Former Head of School Jason joined Langley as a Year 6 weekly boarder in 2006, leaving seven years later with A-Levels in English Literature, Biology, and Pottery/ 3-D Art, going on to read Law at the University of Sheffield. From Music to Law to Pharmaceutical Recruitment, Jason tells us all, including about his leatherworks hobby.
Did you know what career you wanted to follow when you were at Langley?
Absolutely not. I had a wide range of interests at school and was heavily involved in the music scene both internally and at a County level which, in the early years, I thought I might pursue. As I moved towards A-Levels, however, my interest in music as a career receded a little. I decided instead to push for a Law degree, leaning towards an advocacy-focused career as a Barrister, knowing that it would have transferable weight in many industries. I very much enjoyed my involvement with Langley’s debating teams, so it seemed a sensible choice.
The plethora of activities available at Langley, on top of the academic routine, are something I’d wholeheartedly recommend for any age group.
Which extra-curricular activities were you involved in at Langley?
I was a regular attendee of the Music trips with Mr. Stratford and Mr. White and went to Europe every year in which the trips were available. I was a member of the debating teams (internally and interscholastically), a member of the CCF for a short while, and was involved in the Stage Band, Dixie Band and other school ensembles as they were set up, playing music for dramatic performances, and within the guested Symphonic Orchestras on the Proms evenings, once as a soloist. Externally from a musical perspective, I was part of the Norfolk County Wind Ensemble, Norfolk County Youth Symphonic Orchestra (Senior), and participated in a number of bi-annual County level music retreats and seminars, auditions having come to my attention through School. From a sports angle (which has admittedly dwindled over the years), I was in the 1st XV Rugby team, the 1st Hockey team in Upper Sixth and competed in the athletics teams internally and externally each year. I was also a Head of School in my final year.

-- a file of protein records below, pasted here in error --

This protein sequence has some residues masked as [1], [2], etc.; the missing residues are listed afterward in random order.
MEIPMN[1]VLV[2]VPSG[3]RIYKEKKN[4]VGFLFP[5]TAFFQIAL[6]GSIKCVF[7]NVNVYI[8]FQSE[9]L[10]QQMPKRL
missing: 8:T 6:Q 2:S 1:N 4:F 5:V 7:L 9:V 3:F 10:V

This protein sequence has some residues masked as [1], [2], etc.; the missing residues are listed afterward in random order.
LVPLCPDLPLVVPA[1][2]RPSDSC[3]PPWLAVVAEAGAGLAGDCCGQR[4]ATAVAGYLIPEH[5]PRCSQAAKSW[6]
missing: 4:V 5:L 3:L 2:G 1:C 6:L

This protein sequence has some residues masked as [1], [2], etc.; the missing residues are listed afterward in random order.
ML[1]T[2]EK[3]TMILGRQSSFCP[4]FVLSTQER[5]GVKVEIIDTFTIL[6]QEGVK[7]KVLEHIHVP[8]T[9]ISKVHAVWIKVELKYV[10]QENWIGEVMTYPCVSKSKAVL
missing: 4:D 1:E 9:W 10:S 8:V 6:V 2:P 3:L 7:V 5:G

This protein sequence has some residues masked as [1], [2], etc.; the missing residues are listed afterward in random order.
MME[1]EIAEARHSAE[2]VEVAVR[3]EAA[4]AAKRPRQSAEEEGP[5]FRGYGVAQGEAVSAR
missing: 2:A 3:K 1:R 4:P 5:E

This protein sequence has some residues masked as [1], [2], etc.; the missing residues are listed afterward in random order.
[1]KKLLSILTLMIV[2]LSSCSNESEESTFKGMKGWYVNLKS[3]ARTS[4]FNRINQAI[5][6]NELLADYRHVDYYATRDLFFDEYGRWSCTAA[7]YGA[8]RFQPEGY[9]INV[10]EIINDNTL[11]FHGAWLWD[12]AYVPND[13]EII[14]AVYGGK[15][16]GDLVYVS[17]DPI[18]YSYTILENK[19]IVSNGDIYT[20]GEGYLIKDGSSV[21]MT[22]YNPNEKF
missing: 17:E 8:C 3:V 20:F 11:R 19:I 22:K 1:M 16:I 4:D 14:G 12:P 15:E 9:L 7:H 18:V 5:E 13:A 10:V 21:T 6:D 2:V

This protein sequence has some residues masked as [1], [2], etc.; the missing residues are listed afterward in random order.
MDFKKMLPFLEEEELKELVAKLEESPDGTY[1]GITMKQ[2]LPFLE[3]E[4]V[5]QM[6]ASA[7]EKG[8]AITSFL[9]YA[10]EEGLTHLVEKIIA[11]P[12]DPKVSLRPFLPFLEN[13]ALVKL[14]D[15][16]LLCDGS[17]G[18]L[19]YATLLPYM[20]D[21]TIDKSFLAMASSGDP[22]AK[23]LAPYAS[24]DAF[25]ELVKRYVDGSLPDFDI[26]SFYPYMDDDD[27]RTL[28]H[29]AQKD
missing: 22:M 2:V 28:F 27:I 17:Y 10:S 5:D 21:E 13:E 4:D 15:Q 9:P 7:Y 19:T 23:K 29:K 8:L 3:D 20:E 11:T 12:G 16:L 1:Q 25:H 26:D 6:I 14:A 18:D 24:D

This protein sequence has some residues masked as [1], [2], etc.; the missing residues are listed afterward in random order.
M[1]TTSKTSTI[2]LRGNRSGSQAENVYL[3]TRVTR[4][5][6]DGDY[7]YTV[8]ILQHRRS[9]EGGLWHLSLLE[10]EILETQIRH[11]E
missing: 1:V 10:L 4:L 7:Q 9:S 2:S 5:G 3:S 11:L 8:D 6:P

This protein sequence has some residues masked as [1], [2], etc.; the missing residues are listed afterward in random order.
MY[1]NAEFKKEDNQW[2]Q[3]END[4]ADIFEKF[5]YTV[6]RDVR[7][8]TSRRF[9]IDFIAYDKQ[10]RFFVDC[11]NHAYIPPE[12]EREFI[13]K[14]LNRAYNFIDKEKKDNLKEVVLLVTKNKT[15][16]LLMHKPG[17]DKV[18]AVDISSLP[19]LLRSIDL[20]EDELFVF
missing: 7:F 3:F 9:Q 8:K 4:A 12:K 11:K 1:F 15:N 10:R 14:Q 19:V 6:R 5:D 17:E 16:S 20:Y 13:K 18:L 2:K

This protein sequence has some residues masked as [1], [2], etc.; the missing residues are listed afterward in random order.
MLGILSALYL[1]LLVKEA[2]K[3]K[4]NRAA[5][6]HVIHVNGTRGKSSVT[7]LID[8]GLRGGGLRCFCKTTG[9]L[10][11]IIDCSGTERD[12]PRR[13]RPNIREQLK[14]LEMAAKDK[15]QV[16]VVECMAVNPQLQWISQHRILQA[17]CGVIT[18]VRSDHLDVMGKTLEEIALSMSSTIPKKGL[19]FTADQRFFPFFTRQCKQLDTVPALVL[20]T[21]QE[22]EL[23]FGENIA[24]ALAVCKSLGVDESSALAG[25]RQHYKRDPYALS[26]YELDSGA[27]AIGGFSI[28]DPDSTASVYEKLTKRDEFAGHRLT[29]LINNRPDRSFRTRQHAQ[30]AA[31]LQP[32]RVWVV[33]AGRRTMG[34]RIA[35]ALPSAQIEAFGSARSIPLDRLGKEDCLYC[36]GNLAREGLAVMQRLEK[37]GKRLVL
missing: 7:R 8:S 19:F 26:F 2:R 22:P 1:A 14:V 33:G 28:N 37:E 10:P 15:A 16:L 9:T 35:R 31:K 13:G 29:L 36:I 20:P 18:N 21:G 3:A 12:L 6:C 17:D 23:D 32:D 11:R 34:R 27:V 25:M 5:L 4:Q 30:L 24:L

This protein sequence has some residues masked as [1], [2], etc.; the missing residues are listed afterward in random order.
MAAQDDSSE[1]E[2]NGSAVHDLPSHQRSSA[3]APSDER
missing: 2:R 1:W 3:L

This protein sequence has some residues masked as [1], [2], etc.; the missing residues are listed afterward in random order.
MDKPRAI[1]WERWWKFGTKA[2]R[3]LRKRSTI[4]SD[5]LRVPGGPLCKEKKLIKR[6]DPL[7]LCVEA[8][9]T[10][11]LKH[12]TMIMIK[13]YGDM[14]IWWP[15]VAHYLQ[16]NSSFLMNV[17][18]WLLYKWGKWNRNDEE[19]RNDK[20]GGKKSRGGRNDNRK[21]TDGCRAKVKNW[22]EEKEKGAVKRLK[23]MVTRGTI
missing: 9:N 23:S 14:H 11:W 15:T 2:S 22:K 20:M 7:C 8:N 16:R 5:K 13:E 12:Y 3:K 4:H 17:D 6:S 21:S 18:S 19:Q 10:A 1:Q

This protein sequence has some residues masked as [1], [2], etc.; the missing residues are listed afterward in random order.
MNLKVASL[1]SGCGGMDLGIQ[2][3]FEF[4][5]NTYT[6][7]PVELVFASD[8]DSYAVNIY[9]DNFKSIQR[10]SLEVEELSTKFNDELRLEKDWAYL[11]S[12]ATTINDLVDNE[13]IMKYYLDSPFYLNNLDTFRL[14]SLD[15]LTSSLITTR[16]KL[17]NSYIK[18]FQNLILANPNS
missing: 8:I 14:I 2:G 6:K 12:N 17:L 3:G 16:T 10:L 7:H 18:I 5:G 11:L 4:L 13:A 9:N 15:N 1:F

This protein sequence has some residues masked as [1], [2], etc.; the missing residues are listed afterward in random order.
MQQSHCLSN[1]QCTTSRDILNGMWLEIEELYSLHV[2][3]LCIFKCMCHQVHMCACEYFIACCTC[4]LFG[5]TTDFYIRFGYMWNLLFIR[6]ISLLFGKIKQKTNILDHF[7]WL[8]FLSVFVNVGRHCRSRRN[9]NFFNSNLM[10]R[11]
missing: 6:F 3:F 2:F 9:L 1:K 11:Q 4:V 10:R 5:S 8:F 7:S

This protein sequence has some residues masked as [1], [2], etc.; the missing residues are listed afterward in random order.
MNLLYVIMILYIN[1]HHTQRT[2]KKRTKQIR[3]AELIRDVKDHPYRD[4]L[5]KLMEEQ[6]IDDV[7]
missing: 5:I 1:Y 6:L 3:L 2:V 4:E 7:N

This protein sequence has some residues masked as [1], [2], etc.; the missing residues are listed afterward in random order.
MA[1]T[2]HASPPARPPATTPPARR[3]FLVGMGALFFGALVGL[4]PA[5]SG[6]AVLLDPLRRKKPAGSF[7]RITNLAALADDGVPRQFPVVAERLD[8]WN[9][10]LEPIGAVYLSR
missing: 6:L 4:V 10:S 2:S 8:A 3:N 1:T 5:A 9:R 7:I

Do you think these extra activities have been useful within your career and given you transferable skills?
I think so. It’s inevitable that the experiences you have throughout your life are going to contribute in one way or another to where you are right now. I had great enjoyment across a variety of activities while I was at Langley, and I do feel that evinced and encouraged a persistency to always learn new things.
Since leaving school, I think I’ve acquired more hobbies than I can reasonably handle but, for day-to-day life, I think the soft skills gained from diving into as many different areas as possible has been invaluable. In my mind, there’s nothing wrong with having an interest and filling that niche, but I’d recommend anyone taking the opportunity to try things at least once. I’m a firm believer that exposure to different people, opinions and mindsets should be a keystone to anyone, and having the nerve to get out of your bubble is always to be encouraged.
How did your career begin?
With a seminar at university! As I progressed through my degree, I found that my interests lied quite firmly in Criminal Law (as opposed to the well-paid Commercial setting), owing to the nature of it being a people-centric profession. That was far more exciting to me than dealing with the restitution of a breach of contract for example, or worse, Land Law *shudder*. As I looked further into an advocacy-focused career as a Barrister, the prospect of a significant bill for mandatory professional training, and the lower financial remuneration in Criminal Law – compared to hours required – didn’t really entice me, particularly with longer term plans to start a family and have a good work-life balance, as well as a career. I also didn’t like to prospect of living in a big city, which is usually where the money is.